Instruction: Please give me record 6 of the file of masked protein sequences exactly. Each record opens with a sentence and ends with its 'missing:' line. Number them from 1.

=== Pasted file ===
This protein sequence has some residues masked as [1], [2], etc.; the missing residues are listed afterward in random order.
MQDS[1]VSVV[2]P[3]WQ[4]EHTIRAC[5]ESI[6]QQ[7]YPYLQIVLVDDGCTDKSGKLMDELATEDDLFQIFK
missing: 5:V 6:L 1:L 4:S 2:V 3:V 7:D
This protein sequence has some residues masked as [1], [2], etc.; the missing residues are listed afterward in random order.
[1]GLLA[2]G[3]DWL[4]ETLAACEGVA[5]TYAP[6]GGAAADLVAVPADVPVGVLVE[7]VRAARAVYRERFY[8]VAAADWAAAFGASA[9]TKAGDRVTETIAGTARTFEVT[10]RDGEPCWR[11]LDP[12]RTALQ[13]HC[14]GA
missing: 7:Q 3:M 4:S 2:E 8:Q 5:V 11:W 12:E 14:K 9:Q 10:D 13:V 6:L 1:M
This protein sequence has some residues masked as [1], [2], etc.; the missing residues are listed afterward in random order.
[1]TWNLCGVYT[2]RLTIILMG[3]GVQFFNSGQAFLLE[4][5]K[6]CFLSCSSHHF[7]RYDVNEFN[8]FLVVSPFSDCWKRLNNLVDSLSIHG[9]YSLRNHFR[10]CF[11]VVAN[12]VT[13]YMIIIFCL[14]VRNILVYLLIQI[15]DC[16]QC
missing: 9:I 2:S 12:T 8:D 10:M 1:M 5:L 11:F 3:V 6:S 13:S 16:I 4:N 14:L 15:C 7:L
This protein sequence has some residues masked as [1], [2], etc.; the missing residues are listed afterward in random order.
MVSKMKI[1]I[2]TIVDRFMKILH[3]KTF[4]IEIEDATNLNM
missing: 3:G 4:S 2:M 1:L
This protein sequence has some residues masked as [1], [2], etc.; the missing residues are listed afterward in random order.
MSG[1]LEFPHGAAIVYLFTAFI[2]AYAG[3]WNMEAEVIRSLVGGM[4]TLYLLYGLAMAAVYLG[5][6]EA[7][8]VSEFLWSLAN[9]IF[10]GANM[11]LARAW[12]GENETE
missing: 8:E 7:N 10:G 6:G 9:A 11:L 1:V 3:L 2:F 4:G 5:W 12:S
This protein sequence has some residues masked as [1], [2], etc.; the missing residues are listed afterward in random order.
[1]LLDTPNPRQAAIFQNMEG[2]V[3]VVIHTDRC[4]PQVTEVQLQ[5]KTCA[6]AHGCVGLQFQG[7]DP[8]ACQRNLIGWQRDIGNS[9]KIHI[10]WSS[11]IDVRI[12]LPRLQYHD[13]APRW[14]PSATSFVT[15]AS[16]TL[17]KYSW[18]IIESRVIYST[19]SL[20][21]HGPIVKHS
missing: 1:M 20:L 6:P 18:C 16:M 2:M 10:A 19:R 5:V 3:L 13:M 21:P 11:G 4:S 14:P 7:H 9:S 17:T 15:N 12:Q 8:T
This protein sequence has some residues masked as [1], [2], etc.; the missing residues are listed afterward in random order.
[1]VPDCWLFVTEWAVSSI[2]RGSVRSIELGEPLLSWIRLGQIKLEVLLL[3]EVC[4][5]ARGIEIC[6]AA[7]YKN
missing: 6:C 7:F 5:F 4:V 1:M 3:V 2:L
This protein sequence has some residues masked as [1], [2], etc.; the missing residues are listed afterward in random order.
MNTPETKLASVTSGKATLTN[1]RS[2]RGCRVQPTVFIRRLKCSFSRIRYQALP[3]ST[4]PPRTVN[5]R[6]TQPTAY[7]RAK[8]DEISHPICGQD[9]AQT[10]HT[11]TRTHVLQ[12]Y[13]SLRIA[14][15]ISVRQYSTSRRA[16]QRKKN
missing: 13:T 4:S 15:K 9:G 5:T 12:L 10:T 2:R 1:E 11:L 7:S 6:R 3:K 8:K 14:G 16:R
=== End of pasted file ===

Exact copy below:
This protein sequence has some residues masked as [1], [2], etc.; the missing residues are listed afterward in random order.
[1]LLDTPNPRQAAIFQNMEG[2]V[3]VVIHTDRC[4]PQVTEVQLQ[5]KTCA[6]AHGCVGLQFQG[7]DP[8]ACQRNLIGWQRDIGNS[9]KIHI[10]WSS[11]IDVRI[12]LPRLQYHD[13]APRW[14]PSATSFVT[15]AS[16]TL[17]KYSW[18]IIESRVIYST[19]SL[20][21]HGPIVKHS
missing: 1:M 20:L 6:P 18:C 16:M 2:M 10:A 19:R 5:V 3:L 13:M 21:P 11:G 4:S 14:P 7:H 9:S 17:T 15:N 12:Q 8:T